It is therefore necessary to inquire further into the matter. The declarant was dead. It may well be said that the facts declared were presumably within the knowledge of the deceased. They were relevant to the matter of inquiry. They were made ante litem motam. The further question is: Was it sufficiently made to appear that the declarations were against the interest of the declarant at the time when made? The authorities generally hold that to be against interest the declaration must be against a pecuniary or proprietary interest of the declarant. While Mr. Wigmore, in his work on Evidence (volume 2, section 1476), says that the doctrine should be extended to include a penal interest and all declarations of facts against interest of a deceased person nevertheless he concedes that the cases have limited the admissibility of the declarations to a pecuniary or proprietary interest at the time when made. He asserts however, that such a limitation was fixed arbitrarily. Whatever force there may be to the suggestions of Mr. Wigmore, it cannot be doubted that the rule is firmly established in England and in this country that, in the absence of a statute, the declaration, to be admissible, must be against either a pecuniary or a proprietary interest. Quite true, in the case of State v. Alcorn, 7 Idaho 599, 64 Pac. 1014, 97 Am. St. Rep. 252, it was held that it was sufficient if the declaration tended to show “a state of facts inconsistent with” the declarant's "obser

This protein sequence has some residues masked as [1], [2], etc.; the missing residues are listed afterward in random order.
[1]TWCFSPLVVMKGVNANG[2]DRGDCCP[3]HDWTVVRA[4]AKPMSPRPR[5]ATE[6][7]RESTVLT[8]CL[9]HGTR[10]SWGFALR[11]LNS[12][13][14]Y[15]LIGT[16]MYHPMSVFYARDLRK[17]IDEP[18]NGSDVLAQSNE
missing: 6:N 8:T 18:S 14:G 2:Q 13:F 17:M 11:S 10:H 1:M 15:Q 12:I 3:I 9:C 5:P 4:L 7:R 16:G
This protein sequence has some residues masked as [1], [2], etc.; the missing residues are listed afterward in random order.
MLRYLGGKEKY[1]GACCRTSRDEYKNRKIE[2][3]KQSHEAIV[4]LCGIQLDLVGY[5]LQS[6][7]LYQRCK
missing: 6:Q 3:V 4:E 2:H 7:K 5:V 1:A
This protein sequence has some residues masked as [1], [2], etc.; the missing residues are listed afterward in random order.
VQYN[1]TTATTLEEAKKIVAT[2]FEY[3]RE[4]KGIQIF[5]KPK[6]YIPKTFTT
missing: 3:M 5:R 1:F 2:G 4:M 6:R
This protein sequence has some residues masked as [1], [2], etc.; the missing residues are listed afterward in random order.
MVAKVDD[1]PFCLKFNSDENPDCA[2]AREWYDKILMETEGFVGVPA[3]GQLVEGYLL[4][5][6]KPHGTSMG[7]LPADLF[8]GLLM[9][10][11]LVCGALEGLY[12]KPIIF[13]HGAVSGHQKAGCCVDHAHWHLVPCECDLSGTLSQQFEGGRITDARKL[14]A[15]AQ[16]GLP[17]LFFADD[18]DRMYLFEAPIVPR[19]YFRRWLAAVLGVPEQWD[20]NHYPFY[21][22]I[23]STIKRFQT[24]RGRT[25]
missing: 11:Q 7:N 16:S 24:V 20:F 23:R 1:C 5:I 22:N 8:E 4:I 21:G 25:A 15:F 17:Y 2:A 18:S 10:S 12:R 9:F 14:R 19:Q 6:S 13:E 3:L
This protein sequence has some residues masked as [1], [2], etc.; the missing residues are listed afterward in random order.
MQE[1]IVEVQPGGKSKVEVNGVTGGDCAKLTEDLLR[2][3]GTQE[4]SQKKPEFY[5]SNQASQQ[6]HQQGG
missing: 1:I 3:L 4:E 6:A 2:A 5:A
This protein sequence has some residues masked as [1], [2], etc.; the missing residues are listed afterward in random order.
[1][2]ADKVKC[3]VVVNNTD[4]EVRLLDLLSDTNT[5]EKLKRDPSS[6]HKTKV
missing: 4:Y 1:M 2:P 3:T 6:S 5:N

vations of the rules of chastity," and that no “beneficial purpose of the deceased could be served by the declaration.” In
case of Moore v. Palmer, 14 Wash. 134, 44 Pac. 142, the declarations of a deceased person, which were not even disserving, but wholly self-serving, at the time when made, were admitted, in favor of his administrator, in an action brought against him to recover for professional services rendered the deceased to show “the improbability of the deceased's paying any such sum to the appellant for legal services, and as further tending to show that such services, if any in fact were rendered, were unimportant, and the estimate in which deceased held appellant as an attorney.
If we correctly understand the questions involved in these cases, we believe the rulings there made to be against the clear weight of authority. In a sense it may be said that the declarations of the deceased, when he declared that he had not started the suit, that he was not going to sue his daughter, and that he had no knowledge of such a suit having been started, were, at the time when made, against some sort of the declarant's interest. At least, it cannot well be said that they were wholly self-serving at the time when they were de
But we are of the opinion that they were not against